Lebron James Responds to L.A. Home Being Vandalized With Racial Slur

On Wednesday, Lebron James’ primary focus should have been on preparing for the NBA Finals where his Cleveland Cavaliers are going up against the Golden State Warriors. Instead, the highly-anticipated basketball game became a subplot due to news that the NBA star’s West Los Angeles home was vandalized with a racial slur on Wednesday morning.

Neither James or his family were present at the time. During most of the year, they live in Akron, Ohio. James purchased the 9, 440-square foot home in 2015 for $20 million. It’s reported the home, which is located in the Brentwood neighborhood, was vandalized around 6:44 AM. The slur was painted on the gate and NBC News reports the slur used was the “N-word.”

The incident is being investigated as a hate crime by the LAPD and officer Norma Eisenman has not confirmed if there is security footage which would help in identifying suspects.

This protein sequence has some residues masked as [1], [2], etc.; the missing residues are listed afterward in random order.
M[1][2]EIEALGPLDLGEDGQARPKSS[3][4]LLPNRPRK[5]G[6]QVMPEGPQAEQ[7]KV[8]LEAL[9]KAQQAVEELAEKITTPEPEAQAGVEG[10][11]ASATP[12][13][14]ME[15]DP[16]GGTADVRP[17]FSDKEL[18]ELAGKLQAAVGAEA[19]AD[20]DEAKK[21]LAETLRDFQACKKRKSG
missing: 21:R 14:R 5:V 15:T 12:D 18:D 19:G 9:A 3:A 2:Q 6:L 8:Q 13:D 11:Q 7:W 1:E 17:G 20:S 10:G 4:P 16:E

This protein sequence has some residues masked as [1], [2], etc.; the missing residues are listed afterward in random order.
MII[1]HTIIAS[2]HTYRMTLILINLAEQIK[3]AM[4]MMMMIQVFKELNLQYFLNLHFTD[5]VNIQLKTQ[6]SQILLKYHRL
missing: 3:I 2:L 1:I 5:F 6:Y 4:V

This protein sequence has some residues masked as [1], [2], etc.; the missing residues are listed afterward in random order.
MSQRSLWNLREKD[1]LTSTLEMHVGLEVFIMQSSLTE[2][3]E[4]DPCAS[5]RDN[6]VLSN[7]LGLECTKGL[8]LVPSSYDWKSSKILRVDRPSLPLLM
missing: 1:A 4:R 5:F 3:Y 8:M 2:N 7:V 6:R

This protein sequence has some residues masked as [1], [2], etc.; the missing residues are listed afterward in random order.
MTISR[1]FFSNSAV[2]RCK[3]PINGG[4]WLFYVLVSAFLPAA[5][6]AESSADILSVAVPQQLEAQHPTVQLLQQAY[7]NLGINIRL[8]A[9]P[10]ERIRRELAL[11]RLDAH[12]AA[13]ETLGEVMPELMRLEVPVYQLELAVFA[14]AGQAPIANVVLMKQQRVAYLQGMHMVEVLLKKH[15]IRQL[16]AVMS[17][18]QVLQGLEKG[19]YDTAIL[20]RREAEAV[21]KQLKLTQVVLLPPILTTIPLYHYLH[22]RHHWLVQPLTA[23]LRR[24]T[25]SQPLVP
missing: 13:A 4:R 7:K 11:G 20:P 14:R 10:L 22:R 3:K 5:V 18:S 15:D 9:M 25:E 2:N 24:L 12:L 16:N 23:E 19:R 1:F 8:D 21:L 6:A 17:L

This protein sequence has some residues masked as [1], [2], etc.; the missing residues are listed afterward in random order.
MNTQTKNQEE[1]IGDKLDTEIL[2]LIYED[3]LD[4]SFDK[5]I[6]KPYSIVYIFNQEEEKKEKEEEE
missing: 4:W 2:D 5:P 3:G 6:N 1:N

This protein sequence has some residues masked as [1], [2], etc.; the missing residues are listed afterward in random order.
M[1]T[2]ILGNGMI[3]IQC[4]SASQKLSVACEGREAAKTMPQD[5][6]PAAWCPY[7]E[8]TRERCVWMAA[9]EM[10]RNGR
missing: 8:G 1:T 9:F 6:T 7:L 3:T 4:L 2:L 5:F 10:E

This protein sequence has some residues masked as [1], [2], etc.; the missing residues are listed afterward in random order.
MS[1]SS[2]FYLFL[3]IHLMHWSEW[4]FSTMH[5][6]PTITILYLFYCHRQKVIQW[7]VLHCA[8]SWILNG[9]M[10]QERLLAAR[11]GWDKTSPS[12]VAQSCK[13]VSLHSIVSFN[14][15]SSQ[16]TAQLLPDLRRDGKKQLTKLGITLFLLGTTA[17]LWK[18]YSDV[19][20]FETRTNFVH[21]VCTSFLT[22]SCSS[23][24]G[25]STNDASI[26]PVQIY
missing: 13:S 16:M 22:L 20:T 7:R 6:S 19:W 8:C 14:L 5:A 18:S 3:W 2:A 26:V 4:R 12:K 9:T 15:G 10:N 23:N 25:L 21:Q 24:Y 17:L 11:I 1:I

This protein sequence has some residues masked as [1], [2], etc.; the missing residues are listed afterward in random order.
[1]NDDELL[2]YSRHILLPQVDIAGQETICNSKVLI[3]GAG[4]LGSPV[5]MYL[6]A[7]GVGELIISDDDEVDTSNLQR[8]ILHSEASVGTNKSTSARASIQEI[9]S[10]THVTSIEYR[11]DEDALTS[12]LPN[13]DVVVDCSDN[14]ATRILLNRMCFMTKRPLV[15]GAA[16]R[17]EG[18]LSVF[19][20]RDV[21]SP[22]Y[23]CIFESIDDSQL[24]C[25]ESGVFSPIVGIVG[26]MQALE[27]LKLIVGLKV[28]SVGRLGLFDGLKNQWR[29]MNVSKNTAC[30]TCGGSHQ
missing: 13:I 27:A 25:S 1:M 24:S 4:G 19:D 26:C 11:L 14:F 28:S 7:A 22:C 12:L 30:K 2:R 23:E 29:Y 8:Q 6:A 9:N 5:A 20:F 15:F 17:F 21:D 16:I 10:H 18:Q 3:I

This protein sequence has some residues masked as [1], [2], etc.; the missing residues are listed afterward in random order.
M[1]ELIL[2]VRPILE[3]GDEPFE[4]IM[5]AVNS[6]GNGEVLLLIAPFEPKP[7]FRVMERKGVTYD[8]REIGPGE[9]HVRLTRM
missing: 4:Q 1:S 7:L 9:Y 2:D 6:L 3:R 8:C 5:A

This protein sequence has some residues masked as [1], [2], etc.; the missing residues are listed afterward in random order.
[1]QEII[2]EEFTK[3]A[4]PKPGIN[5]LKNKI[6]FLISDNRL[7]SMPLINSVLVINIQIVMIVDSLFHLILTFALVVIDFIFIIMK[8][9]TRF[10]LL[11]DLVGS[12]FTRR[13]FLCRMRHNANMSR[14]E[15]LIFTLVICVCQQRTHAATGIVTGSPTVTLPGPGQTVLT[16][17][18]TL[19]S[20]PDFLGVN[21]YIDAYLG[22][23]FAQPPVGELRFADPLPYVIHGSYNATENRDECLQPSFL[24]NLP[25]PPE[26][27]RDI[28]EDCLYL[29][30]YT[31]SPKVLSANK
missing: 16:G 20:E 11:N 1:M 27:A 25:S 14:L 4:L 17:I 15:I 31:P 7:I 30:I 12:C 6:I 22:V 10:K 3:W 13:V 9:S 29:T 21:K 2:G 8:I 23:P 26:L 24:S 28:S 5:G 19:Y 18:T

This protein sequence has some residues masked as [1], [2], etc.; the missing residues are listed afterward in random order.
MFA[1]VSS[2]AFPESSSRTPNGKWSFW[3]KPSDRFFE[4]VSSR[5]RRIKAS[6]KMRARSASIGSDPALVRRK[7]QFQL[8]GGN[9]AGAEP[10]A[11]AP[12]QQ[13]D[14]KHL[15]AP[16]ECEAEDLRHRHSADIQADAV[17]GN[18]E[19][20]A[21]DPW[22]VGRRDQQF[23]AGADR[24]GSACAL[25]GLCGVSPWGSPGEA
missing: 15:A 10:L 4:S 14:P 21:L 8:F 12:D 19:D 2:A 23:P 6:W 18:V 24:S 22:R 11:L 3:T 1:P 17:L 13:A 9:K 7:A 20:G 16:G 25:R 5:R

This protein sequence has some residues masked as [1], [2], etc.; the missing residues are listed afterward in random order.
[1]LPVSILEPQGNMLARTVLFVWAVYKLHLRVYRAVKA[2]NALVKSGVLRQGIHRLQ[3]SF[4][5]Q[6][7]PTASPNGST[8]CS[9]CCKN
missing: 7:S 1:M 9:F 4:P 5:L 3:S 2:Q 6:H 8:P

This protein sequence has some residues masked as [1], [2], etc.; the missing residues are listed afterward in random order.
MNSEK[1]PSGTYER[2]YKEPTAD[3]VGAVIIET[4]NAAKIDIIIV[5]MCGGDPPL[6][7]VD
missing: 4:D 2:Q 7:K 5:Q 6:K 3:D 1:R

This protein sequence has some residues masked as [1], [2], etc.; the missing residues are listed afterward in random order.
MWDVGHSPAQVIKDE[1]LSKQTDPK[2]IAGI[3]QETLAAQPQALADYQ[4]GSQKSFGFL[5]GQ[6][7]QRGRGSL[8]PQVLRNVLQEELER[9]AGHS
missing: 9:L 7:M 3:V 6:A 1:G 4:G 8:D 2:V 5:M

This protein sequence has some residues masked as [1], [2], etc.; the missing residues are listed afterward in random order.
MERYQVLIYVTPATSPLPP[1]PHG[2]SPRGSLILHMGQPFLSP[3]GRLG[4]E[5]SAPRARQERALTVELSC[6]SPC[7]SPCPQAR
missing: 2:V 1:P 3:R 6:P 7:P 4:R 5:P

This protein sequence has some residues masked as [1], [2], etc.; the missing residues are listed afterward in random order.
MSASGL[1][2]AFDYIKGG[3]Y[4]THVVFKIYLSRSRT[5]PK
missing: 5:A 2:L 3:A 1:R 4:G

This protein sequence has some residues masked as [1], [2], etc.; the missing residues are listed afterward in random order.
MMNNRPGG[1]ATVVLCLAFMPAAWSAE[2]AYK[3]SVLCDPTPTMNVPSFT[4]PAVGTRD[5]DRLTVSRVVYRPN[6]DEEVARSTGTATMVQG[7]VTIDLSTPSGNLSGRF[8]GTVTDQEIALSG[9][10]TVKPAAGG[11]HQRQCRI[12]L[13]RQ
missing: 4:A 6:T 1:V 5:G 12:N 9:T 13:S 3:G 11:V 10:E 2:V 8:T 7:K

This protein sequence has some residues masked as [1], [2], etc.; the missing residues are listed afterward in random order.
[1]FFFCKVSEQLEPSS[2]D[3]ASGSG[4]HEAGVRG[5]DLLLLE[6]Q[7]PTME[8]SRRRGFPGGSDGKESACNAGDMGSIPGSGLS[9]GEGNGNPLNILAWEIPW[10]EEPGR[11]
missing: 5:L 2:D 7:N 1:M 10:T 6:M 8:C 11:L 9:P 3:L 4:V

James is one of the major athletes of today who understands the issue of racism in this country and has spoken out about it on several occasions.

During pre-NBA Finals media availability on Wednesday, the first question James was asked was about the incident at his home.

He said, “It [the incident at his home] just goes to show that racism will always be a part of the world–a part of America…Hate for African-Americans is living everyday, even though it’s concealed most of the time, even though people hide their faces, even though people will say things about you and when they see you they smile in your face. It’s alive every single day.”

James also referenced Emmett Till’s mother and how she decided to have an open casket to show the world the hate crime that killed her son.

“I think back to Emmett Till’s mom, actually…and the reason she had an open casket because she wanted to show the world what her son went through as far as a hate crime and being Black in America.”

One of the most notable quotes from James was, “No matter how much money you have, no matter how famous you are, no matter how many people admire you, being Black in America is tough.”